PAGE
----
It is surprising how accurately the zones of influence of international organizations in the Eastern European and South Caucasian post-Soviet space correlate with the territorial integrity of the states of this region. At present, there are two large blocs in Eastern Europe: NATO and the EU on the one hand, and the Collective Security Treaty Organization (CSTO) and the Eurasian Economic Union (EAEU) on the other. Four countries that are not part of any of these unions, namely Georgia, Ukraine, Azerbaijan and Moldova (abbreviated as GUAM), do not fully control their territories.
In contrast, NATO and EU member countries with large Russian minorities and restrictive citizenship laws, such as Estonia and Latvia, as well as some economically weak CSTO and EAEU member states, for example, Belarus and Armenia - they were able to maintain their internationally recognized borders. But in Nagorno-Karabakh in Azerbaijan, Transnistria in Moldova, South Ossetia and Abkhazia in Georgia, as well as in the Donets Basin (Donbas) in Ukraine, six quasi-states were created with direct or indirect help of the Kremlin. Crimea, which belonged to Ukraine, was simply annexed.
The prospects for an early expansion of the EU and NATO to the east are vague. The UN, OSCE and the Council of Europe, despite clear statements in support of Ukraine and Georgia, made in recent years, have demonstrated their inability to solve the fundamental security problem that determines the situation in the gray zone of Eastern Europe. Various unsuccessful attempts to create common Eastern European security structures undertaken in the past twenty-five years have shown that in the end, only US involvement in the process can get things moving. The active participation of Washington is crucial for the political stability of not only Western, but also Eastern Europe.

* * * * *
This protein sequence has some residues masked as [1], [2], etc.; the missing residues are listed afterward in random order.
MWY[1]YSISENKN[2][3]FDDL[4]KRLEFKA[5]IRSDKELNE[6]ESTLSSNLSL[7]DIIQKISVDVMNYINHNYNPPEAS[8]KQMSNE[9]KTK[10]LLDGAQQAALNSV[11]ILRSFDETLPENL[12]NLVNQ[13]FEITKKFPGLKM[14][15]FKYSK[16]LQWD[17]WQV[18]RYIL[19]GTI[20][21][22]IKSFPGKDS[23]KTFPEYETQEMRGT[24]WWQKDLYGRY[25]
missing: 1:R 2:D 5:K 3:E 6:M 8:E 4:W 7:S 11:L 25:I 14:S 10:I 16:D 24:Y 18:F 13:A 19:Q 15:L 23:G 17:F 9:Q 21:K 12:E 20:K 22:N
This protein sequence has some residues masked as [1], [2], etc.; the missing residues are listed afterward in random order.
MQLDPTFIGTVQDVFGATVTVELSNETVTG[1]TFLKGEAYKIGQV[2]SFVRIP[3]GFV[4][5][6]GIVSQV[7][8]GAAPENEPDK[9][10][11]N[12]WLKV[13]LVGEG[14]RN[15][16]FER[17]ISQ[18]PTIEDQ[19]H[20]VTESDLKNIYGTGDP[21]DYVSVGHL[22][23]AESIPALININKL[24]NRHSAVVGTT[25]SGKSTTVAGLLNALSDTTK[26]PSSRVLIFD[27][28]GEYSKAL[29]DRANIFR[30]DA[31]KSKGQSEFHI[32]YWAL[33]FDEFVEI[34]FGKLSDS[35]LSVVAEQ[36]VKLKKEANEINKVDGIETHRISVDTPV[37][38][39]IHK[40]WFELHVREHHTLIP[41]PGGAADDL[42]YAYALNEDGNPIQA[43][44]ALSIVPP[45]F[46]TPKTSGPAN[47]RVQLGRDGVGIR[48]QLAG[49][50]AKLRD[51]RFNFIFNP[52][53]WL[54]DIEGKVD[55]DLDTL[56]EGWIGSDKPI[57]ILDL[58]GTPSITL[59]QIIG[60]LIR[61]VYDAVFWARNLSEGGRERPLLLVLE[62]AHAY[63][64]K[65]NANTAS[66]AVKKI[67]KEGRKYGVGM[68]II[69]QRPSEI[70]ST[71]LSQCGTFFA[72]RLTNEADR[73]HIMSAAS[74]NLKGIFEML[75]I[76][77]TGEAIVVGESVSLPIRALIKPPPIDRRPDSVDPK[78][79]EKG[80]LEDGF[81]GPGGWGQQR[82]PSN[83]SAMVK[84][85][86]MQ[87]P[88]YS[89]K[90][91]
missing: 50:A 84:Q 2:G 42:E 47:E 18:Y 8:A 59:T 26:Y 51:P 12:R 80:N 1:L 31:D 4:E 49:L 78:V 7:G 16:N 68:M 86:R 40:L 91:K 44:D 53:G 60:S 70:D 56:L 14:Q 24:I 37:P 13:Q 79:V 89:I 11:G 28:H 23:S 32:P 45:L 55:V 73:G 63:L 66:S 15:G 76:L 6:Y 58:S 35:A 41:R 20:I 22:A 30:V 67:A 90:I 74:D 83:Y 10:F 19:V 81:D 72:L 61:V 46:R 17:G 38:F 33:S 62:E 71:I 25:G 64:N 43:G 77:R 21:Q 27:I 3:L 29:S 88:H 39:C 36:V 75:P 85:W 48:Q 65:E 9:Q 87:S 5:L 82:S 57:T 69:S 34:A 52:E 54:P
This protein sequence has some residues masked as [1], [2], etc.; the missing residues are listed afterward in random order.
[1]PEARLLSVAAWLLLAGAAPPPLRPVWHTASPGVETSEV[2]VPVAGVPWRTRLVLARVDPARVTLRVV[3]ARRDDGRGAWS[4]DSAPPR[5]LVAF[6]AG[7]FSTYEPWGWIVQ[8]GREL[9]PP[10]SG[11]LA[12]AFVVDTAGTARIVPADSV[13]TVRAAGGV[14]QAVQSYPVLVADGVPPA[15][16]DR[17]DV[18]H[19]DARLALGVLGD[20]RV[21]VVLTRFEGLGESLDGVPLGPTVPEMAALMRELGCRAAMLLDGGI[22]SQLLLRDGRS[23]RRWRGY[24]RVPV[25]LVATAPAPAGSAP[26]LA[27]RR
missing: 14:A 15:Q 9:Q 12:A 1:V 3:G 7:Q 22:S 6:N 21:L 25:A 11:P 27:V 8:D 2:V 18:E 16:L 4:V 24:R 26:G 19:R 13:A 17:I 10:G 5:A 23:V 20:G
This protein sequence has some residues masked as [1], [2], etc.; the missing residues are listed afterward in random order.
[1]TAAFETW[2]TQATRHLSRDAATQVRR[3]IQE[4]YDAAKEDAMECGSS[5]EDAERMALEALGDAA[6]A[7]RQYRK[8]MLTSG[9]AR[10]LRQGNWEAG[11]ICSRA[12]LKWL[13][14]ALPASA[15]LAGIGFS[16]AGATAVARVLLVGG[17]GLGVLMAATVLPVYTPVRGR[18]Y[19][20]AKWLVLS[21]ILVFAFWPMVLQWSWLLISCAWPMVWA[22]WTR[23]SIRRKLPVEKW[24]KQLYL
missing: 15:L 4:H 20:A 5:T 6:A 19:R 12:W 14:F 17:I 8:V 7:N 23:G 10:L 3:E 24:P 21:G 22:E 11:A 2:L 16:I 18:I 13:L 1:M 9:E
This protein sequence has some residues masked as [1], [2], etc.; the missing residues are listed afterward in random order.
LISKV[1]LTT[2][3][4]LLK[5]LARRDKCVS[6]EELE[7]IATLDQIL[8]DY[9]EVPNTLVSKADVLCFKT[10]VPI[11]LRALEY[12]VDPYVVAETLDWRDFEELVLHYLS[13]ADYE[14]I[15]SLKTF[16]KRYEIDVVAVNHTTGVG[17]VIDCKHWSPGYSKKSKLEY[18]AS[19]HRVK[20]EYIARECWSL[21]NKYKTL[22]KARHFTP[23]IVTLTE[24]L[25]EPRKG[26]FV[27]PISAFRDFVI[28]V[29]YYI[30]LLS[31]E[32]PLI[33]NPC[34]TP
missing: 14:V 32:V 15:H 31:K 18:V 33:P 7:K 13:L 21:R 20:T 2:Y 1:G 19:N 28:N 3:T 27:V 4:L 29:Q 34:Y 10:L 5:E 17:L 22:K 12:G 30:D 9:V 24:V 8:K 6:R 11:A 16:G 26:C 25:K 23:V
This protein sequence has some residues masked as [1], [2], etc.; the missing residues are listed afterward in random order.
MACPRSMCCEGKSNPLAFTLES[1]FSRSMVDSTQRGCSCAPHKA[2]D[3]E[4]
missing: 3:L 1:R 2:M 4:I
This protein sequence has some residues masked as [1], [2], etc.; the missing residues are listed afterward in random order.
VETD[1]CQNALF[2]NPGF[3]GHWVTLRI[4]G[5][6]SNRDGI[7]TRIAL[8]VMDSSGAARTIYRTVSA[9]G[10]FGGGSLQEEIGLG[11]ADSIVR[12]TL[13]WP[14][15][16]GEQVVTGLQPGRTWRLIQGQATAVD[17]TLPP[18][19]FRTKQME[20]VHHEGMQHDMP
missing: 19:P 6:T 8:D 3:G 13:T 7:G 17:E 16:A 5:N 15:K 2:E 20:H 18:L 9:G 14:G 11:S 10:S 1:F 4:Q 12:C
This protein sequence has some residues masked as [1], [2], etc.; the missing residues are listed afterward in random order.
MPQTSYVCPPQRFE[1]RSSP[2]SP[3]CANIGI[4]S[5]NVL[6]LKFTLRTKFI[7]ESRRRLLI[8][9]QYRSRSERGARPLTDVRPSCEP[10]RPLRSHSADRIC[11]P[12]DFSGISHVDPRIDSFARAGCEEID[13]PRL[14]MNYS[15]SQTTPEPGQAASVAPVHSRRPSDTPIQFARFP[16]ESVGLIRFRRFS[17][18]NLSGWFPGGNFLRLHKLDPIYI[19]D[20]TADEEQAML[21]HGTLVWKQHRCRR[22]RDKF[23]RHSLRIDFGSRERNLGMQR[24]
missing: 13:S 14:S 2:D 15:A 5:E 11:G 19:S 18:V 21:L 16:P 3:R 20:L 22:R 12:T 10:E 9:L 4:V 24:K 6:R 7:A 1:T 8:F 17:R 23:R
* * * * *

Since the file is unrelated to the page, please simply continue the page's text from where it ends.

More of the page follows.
This is demonstrated, for example, by the Baltic and Adriatic Charters, signed by the United States and various post-communist countries in 1998 and, respectively, in 2003. Thanks to this temporary alliance with the United States, in the framework of the Baltic Charter, Latvia, Lithuania and Estonia joined NATO in 2004. In the west of the Balkan Peninsula, the US-initiated Adriatic Charter had a very positive effect on the situation which took place twenty years ago. In 2009, Croatia, a state that had not existed two decades ago, and Albania, one of the most brutal dictatorships of Europe, became members of NATO. In 2017, Montenegro, which was bombarded by NATO aircraft twenty years ago as part of Serbia, became the 29th member of NATO. At present, accession of Macedonia, as well as Bosnia and Herzegovina, is also being prepared.
The United States learned its lessons from these successes, as well as from the Russian-Georgian war of 2008. It signed bilateral charters on strategic partnership - in December 2008 with Ukraine and in January 2009 with Georgia. These agreements support Kyiv and Tbilisi in integrating into Euro-Atlantic structures, security cooperation, as well as in preparing these countries for NATO membership. So far, these bilateral charters could be expanded into the multilateral quasi-alliance of all non-affiliated Eastern European states and the United States by analogy with the Baltic and Adriatic Charters. During a transitional period of further expansion of the EU and NATO to the east, this US-GUAM Charter could give an elementary organizational structure to the gray zone of Eastern Europe.
Such a temporary coalition of the GUAM and Washington, guided by the Baltic and Adriatic charters, could help to survive the period until the states of the gray zone become full-fledged members of leading international organizations and join the international system. Even a carefully worded American charter with the GUAM countries would have great symbolic significance. It would strengthen the architecture of Eastern European security, and would also increase the risk for Moscow to encounter resistance if it decides to contribute to the growth of tension in the post-Soviet gray zone.
Read original article at Neue Zürcher Zeitung